Follow through, pleasantly. It’s much easier to stay pleasant when you follow through before you lose your temper. It’s also easier to get cooperation from your child if she knows you won’t keep moving the deadline if she fusses. Most of the time, you’ll need to move in physically close and make eye contact for her to take your limit seriously. This is much more effective than raising your voice. “It’s been five minutes. Time to come in now.”
Keep joining and empathizing. “You’re having so much fun out here! But now it’s time for your bath.”
Limit the negotiations. “I know it’s hard to stop playing, but we agreed five minutes and no fuss. It’s been five minutes. Let’s go.”
Don’t expect him to like it. No kid will always comply cheerfully, and that’s okay. You can empathize with his unhappiness without changing your limit. “I hear that you hate coming inside when some of the other kids get to stay out later. That must be hard. But you need a bath tonight and I want to be sure we get time for a story before bed.”
When you can’t grant a wish in reality, grant it in fantasy. “I bet when you grow up you’ll stay up and play outside all night every single night, won’t you?”
If your child cries or rages at your limit, listen to her feelings. Once children feel heard, they’re much more cooperative. “You wish you could have candy. . . . Now you’re crying. . . . I’m right here, sweetie, with a hug when you’re ready.”
Respond to the need or feeling that’s driving the behavior. “You’re bugging your brother because you want to play with him, aren’t you? Let’s go ask him, instead of wrecking his game.”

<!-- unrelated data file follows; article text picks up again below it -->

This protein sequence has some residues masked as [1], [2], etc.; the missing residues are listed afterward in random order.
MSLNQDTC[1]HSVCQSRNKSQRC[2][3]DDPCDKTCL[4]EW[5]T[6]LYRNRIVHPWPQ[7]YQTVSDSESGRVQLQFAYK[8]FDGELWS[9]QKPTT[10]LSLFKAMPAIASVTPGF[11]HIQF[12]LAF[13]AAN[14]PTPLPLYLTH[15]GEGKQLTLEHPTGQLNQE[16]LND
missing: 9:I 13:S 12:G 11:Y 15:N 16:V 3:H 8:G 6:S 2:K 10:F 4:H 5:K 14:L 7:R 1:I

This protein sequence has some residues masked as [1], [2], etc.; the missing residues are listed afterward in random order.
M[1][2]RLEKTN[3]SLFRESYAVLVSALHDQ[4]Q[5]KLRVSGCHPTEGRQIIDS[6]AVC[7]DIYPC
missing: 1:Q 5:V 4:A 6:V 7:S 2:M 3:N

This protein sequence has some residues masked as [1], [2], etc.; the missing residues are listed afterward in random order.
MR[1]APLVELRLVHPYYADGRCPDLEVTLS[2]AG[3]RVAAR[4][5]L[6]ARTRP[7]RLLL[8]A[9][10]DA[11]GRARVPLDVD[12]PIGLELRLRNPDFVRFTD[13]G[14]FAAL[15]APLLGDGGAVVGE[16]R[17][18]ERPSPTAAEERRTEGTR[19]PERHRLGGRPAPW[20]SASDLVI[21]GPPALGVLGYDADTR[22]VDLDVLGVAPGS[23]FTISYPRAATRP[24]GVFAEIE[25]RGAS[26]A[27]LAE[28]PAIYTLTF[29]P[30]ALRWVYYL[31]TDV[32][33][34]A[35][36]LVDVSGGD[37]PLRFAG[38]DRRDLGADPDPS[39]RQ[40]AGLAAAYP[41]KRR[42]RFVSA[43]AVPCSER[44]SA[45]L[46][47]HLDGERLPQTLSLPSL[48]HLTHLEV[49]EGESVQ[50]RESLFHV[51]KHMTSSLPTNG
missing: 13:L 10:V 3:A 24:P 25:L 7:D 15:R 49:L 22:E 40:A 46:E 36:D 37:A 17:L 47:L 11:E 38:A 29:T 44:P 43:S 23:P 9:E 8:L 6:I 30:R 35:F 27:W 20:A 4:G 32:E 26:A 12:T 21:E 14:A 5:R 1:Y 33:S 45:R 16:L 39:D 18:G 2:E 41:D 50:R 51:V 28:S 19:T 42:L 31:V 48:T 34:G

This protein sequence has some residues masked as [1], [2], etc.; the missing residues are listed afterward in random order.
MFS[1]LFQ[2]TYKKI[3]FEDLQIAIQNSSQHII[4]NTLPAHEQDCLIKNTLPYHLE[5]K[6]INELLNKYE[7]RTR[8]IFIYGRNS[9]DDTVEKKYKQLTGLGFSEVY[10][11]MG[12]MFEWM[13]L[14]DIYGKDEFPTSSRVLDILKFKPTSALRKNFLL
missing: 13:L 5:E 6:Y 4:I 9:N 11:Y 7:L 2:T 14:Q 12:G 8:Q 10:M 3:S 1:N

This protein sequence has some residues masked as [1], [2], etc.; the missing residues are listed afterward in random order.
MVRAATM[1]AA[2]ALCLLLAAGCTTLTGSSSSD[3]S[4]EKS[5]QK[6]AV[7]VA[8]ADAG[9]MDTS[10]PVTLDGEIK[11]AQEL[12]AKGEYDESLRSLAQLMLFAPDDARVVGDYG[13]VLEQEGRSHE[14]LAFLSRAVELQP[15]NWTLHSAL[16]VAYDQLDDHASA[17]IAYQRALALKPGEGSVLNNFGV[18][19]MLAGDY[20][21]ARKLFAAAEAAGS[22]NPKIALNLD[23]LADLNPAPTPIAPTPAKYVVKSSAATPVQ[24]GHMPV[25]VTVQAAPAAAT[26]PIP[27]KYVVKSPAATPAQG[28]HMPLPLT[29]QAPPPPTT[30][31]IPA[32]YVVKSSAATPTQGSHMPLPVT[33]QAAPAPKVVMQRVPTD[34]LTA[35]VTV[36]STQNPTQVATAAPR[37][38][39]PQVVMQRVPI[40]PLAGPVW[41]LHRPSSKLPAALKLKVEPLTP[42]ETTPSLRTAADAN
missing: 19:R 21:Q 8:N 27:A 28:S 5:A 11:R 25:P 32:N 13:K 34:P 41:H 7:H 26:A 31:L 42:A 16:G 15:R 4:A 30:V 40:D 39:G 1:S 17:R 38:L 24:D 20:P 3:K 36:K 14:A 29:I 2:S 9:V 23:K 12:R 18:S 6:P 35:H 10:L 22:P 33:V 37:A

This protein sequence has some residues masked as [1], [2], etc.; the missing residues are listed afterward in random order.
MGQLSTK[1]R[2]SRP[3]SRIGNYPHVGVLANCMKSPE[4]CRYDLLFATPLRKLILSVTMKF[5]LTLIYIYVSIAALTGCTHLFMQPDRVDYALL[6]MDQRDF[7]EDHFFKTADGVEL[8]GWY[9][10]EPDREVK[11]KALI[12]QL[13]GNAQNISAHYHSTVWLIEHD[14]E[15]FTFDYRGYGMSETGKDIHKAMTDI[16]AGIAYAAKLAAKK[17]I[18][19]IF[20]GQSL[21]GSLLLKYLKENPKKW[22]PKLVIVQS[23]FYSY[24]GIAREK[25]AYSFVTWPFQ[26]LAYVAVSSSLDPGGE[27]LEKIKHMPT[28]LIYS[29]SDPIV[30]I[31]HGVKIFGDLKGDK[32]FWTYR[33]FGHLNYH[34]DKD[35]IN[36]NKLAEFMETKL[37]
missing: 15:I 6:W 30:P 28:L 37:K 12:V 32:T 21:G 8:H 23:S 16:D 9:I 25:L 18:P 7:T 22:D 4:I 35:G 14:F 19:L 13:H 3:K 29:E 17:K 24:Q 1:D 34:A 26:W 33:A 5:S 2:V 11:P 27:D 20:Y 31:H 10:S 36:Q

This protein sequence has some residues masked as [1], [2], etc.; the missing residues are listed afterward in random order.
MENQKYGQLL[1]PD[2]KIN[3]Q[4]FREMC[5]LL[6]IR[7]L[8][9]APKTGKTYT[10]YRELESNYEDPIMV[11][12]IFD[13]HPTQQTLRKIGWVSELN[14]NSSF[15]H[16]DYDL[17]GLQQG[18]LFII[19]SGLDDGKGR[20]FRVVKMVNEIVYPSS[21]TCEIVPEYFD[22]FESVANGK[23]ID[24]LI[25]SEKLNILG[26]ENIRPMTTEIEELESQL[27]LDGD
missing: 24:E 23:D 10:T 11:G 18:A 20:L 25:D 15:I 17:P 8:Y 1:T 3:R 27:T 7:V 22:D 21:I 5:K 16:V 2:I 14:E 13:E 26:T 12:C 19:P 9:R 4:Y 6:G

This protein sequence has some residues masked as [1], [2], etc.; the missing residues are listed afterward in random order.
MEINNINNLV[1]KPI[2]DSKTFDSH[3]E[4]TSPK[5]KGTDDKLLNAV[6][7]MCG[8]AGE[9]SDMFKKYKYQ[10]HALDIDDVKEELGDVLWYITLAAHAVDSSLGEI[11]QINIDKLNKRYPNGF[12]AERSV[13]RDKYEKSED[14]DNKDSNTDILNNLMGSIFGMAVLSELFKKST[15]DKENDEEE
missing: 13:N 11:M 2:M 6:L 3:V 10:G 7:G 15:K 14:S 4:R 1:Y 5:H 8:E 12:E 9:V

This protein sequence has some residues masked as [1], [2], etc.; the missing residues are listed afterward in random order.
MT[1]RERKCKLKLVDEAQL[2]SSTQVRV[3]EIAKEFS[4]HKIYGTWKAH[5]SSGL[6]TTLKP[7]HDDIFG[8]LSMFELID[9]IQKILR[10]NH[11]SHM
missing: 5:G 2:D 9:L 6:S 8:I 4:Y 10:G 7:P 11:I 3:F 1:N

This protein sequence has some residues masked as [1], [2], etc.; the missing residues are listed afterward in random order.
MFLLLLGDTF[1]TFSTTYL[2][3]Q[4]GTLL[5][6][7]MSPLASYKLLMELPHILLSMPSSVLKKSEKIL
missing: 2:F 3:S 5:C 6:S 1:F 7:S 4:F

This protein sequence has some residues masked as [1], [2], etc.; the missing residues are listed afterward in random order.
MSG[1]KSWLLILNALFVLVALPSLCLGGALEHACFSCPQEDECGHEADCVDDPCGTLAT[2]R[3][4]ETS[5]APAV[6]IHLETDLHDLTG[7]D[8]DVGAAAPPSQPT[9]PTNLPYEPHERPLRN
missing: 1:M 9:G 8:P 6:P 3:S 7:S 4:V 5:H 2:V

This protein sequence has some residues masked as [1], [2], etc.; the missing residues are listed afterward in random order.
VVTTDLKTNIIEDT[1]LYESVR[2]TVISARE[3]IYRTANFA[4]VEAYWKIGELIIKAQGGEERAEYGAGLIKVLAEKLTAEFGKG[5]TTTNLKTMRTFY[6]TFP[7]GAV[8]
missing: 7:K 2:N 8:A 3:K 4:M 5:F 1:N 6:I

Resist the temptation to be punitive in any way. Setting the limit is sufficient to teach the lesson, as kids will eventually internalize our rules and routines as their own. Criticism makes it more likely that our child will rebel against our rules.
When your child defies you, focus on the relationship, rather than on discipline. A child who is rude is either very upset or expressing her need for a better relationship with you. In either case, consequences will make the situation worse. I’m not suggesting you put up with rudeness, just that you see it as a red flag to do some repair work on the relationship.
When all else fails, try a hug. No, you’re not rewarding your child for bad behavior. Children act out when they feel disconnected; you’re reconnecting so she has a reason to behave. You’re giving her the safety to move through her turmoil faster. And you’re helping her relax into her best self.